Market Loved, Hated the Fed Decision

Jun 25, 2008: 7:44 PM CST

As evidenced by today’s intraday price action, you’d think the market either had schizophrenia or was potentially bi-polar.  Once the decision to hold interest rates unchanged at 2%, the market swung sharply four times before settling down for the close.  Was there any chance of profit in this volatilty?  Let’s look.

The NASDAQ QQQQ ETF:

At first glance, it looks like a jumbled mess.  The NASDAQ gapped up and then appeared to be forming some sort of trend day, and we had the expected major price consolidation prior to the actual decision at 2:00 EST.

Price then broke the consolidation patterh and surged to the upside, happy at the decision.  But like I said earlier today, be sure to parse out the words and meaning that was spoken, especially if the Fed spent too much time talking about inflationary concerns.

As such, the markret swung back hard against its initial direction, but changed its mind once again and surged stronger to the upside before forming a quick top and long-legged dojis (gravestone dojis, to be exact) and plunged back to where it was prior to the Fed decision.

The volatility did offer the potential to make money studying order flow and ultra-short term direction, but it was an exercise best left to professionals, and not for ‘at home’ retail traders.  Quote screens flash constantly and fills are often not given at expected prices, and emotion causes us to buy after a run-up and then hold through a sell-off, only to sell at or near the bottom.  It’s so much harder than the price chart above shows.

Try trading a Fed day reaction with a practice account a few times before trading the day live.  There’s often at least three large volatile swings that can reverse direction on a dime, leaving you trapped.

Let’s look at the Dow Jones (DIA) to see the similar pattern.

The only major difference between the two charts is that the Dow closed roughly where it opened, forming a gravestone doji/hammer on the daily chart.  Normally interpreted as a bearish signal, this reversal signal comes not only after yesterday’s doji, but at potential support from the March lows.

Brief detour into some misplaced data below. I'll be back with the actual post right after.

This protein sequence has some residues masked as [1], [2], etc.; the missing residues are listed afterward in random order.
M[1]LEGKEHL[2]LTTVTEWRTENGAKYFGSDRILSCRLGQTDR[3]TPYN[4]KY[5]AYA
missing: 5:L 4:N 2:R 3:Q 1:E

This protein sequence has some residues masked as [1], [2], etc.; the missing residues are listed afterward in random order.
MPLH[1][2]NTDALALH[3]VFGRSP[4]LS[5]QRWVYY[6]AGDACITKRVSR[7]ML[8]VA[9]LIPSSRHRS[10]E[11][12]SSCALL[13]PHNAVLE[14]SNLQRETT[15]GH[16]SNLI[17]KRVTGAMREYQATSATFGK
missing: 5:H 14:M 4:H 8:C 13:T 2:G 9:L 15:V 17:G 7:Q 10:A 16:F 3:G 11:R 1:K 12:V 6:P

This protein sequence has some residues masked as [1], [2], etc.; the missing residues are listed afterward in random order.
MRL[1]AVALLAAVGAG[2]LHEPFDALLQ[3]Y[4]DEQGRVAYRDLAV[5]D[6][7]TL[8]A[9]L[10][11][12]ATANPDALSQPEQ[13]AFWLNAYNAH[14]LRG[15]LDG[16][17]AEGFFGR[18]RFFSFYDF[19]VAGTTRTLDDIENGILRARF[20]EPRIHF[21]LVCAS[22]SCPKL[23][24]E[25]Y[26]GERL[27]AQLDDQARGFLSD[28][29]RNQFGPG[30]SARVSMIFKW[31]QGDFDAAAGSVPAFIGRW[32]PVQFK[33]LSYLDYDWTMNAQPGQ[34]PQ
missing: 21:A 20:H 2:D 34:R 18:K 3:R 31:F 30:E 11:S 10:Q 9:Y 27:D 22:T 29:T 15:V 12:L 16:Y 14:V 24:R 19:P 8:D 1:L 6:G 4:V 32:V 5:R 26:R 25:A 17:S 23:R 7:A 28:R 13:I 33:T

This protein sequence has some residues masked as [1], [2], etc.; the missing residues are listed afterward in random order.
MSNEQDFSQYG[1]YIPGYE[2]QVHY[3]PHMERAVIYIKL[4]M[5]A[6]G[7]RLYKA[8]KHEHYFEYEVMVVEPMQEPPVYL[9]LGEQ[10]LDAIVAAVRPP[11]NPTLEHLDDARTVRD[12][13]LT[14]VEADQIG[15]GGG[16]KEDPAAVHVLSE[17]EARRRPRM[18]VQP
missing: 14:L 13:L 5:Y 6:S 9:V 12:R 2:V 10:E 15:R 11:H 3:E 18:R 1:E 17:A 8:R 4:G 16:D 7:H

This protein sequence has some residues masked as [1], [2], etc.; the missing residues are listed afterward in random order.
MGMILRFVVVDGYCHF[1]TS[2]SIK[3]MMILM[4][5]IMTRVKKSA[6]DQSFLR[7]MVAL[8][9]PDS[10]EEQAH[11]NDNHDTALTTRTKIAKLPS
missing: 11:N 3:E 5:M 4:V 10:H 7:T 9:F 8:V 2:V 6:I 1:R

Trading a Fed day reaction is very difficult, and requires iron nerves and quick reflexes and a willingness to tolerate rapid swings both in and against your favor.  If you desire to trade these moves, get plenty of experience before trading large positions in these environments.

3 Comments

3 Responses to “Market Loved, Hated the Fed Decision”

  1. HeadlineCharts Says:

    Hi, Great blog… and I agree it was quite a day in the market. I did notice that NASDAQ new lows were at a very high level while the market was rallying after the announcement, and that generally indicates a rally will fail into the close.

  2. Richard Says:

    Nice charts.

    It was a day to add some to one’s short position, as stock prices rose in advance of the Fed announcement, if one is guided by an investment maxim such as mine: “in a bull market be a bull; in a bear market be a bear. In a bull market, one buys on dips; in a bear market, one sells into strength”.

    Yes we are in a bear market and it is going to get very ugly.

    Having said that, however, and having set forth a model short selling investment portfolio in the website link, I suggest that one not use short selling, as all one has is a dollar denominated investment

    I recommend that one dollar cost average and investment in gold.

    Best to all.

  3. Corey Rosenbloom Says:

    I’m with you, Richard. The trend of the indexes is now confirmed as down, so the successful strategy (for active traders) has been to short strength, though the rally off the March lows was in the neighborhood of 14%.

    The Fed is in a hard place, and Buffett came out today and said the Economy is probably worse than we think (or along those lines).

    Thank you, and Headline Charts for the comments.